I wanted to take a moment to reassure you that the California Academy of Sciences is not reducing its focus on collections-based science. Quite the opposite. All of us here believe that -- in the midst of rapid and dramatic changes to our planet's biodiversity -- there has never been a more important time to conduct collections-based science. (This is one of the reasons that we took the lead in authoring a response to Science a few months back about the importance of collecting scientific specimens!) Because of the specimen collections that we curate and study, institutions like ours are uniquely equipped to provide baseline data about the health of our planet's ecosystems, identify the most important regions to protect, and partner with governments and conservation organizations to address some of the most pressing sustainability challenges of our time.

Since 2000, the California Academy of Sciences has hired nine new curators and has doubled its direct funding of scientific research. At a time when many similar institutions have reduced their research staff and expenditures, we have done the opposite. Yes, some of our longest-tenured curators elected to participate in an enhanced voluntary retirement program earlier this year. While we will never be able to replace them (and are fortunate to still collaborate with them as Emeritus Curators), we have already begun the process of reinvesting in our research program by searching for new members of our team. For instance, we are currently accepting applications for a new Schlinger Chair of Arachnology.

The new curators we hire will have the same general job description as all of the scientists here at the Academy -- to add to our understanding of life on Earth and to share what we learn with the people (including policy makers, community members, and the next generation of scientists) who will shape its future. We believe wholeheartedly that excellent scientists can and should also be excellent science communicators! Yes, social media is one way that we share our findings and hope to inspire change. So are interacting with visitors on our public floor and on our website, building partnerships with governments and conservation organizations, and participating in educational outreach activities in the communities in which we work. Discovery, through both field work and lab-based collections work, is the foundation of everything we do here at the Academy, but our work doesn't stop with discovery. We are also committed to applying what we learn to addressing critical sustainability challenges.

Margaret (Meg) Lowman, PhD
Chief of Science and Sustainability
Institute for Biodiversity Science and Sustainability
California Academy of Sciences

Thanks for all the interesting and useful comments. I am going to prepare a response, including some information that has come in via email so if anyone else has anything to say, examples to add, or things they disagree with please let me know. I should say that recent information from some folks at Kew indicates that the numbers are changing a bit and so the dust has not completely settled. There should be some new numbers soon. Let's hope he administration at Kew is moderating their stance. We await further development. Vicki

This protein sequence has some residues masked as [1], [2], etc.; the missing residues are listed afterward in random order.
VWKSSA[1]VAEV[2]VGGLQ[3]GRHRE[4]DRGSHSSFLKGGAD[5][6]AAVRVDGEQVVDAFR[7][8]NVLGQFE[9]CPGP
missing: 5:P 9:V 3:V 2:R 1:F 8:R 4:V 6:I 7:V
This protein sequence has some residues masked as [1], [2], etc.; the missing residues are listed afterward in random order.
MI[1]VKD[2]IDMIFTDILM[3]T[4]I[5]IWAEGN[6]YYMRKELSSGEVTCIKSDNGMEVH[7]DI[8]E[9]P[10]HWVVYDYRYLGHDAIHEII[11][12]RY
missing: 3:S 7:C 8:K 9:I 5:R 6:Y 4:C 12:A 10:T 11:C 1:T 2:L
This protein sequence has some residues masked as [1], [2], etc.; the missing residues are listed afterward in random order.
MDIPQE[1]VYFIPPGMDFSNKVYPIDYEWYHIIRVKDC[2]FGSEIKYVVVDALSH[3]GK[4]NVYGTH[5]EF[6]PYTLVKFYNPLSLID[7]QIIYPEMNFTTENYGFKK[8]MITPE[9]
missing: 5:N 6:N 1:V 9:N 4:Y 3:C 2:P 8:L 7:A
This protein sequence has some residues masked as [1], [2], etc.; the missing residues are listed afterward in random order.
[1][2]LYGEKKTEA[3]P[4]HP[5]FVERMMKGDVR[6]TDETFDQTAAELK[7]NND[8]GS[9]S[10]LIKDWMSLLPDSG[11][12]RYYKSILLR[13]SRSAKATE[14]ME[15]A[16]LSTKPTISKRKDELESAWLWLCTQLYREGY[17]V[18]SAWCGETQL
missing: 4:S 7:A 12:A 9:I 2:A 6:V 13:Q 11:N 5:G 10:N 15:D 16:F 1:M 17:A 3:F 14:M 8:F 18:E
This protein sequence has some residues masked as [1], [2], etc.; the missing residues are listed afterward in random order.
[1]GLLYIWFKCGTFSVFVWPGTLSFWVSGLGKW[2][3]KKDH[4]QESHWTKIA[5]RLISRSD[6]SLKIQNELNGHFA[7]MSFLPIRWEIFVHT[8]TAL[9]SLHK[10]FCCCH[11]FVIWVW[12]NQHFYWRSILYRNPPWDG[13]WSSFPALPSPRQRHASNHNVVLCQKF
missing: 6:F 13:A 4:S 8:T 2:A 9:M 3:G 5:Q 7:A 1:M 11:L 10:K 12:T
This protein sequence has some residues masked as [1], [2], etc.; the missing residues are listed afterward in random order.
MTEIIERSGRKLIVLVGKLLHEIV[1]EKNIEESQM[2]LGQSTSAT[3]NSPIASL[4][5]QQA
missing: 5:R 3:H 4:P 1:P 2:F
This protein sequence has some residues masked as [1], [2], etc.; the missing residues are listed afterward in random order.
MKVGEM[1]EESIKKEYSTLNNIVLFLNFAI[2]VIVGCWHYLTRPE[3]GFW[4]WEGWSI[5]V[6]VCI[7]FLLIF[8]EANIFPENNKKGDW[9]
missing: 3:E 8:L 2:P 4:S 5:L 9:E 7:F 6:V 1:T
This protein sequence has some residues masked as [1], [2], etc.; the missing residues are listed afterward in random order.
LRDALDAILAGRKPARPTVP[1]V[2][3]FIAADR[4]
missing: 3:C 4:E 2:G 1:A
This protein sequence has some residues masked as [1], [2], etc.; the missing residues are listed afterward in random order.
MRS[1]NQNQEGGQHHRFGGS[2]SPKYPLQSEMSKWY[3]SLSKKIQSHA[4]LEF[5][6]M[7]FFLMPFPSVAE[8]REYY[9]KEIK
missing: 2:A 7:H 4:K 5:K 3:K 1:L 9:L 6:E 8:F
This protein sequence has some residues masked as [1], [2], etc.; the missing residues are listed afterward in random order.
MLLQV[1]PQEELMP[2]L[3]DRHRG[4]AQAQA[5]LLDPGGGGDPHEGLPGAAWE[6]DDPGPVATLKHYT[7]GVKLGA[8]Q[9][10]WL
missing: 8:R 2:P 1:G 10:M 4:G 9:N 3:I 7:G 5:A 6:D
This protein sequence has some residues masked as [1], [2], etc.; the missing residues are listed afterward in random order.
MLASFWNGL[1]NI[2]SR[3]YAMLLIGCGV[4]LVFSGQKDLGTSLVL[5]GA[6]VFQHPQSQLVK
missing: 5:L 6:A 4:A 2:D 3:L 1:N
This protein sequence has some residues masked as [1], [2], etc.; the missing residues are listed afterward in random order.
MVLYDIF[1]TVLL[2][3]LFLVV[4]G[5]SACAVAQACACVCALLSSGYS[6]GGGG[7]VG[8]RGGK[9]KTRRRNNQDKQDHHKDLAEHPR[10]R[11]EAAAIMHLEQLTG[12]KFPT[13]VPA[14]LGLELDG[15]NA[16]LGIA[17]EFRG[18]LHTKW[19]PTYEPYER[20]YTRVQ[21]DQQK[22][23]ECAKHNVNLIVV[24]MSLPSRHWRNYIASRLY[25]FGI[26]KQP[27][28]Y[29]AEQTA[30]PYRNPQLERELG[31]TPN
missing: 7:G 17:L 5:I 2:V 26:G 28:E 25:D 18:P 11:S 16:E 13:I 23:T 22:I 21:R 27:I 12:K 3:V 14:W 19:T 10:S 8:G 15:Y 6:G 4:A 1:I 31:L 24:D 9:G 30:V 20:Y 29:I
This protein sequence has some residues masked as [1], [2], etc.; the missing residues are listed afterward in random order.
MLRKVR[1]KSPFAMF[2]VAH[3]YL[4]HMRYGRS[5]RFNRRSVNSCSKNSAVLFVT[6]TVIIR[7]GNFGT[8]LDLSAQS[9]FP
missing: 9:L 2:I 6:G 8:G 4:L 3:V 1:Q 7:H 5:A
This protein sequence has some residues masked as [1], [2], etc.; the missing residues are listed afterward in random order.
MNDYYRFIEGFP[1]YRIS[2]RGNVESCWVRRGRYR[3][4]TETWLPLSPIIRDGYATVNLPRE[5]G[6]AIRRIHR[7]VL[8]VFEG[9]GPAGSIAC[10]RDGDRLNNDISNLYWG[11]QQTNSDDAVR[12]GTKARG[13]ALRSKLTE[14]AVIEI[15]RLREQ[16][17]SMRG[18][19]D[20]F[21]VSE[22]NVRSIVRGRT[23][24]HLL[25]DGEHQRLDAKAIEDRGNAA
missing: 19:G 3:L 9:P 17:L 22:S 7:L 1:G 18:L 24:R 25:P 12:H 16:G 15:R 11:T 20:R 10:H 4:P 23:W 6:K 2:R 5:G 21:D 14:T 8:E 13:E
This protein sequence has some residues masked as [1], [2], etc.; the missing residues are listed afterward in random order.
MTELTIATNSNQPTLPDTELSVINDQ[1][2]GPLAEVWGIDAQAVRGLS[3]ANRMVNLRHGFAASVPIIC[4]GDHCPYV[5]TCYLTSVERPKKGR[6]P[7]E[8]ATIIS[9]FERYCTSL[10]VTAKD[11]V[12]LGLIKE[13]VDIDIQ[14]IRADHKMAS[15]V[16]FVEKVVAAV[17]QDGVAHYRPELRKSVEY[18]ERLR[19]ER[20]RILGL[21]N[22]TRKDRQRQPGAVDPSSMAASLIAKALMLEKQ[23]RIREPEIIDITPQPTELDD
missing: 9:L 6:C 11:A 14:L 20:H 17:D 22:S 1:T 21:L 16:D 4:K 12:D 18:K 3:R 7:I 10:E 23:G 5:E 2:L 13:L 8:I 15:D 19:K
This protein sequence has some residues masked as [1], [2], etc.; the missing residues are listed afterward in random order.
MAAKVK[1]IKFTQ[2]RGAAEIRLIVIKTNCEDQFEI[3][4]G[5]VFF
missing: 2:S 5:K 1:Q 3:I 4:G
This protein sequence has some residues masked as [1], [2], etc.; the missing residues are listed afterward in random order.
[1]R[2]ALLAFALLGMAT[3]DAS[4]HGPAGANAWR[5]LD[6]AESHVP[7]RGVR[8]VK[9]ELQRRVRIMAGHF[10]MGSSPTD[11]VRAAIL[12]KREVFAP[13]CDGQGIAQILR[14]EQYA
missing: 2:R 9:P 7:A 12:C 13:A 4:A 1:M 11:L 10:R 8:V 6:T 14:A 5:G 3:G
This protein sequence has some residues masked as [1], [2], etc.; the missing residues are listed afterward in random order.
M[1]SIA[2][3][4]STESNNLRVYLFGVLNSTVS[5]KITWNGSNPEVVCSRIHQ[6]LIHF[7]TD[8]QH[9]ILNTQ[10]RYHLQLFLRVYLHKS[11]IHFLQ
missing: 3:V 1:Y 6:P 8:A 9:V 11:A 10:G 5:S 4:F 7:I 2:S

Unfortunately in these times of government spending cuts, the importance and value of herbaria are easily overlooked by the unenlightened public, elected officials, and institutional administrators. It is a low hanging fruit, a sitting duck waiting to be cut for austerity budgets. The word needs to be spread about this folly and those responsible need to be held to account and shamed for their tunnel vision. The scientists and other directly affected stakeholders need to spread the word so this gets into the public debate before it's too late. I'm very sad to see these venerable New York institutions being gutted by the penny wise and pound foolish Cuomo administration. THANKS Vicki for raising the issue!

Vicki, your comments are timely and most important. Here in Brazil we feel we still have room to conduct research in systematics, enhance our collections, etc. But trends from the developed world always hit us, and at the moment many negative trends are popping up. One is the dominance by ecology experts or other specialists that are not systematists in leadership roles in government and science policy, instituting one-sided metrics to judge productivity, visibility etc. In other words all the current negative trends of research in developed nations -- those that focus on selling science to the general public, market-value, PR, over-reaching conclusions, exaggerated implications of studies, etc. -- are finding a niche here too. As one viewer commented, such irony…. Thanks Vicki!

Marcelo de Carvalho
USP, São Paulo

The University of Iowa decided around a decade ago that we didn't need our herbarium, and they transferred it to our sister institution, Iowa State University, over 100 miles to the west in Ames, Iowa. There were few if any faculty in Biology and related sciences that objected. So much of their current work hinges on molecular biology, so who needs a plant collection and curatorial staff? I saw this happening elsewhere too. Disgusting!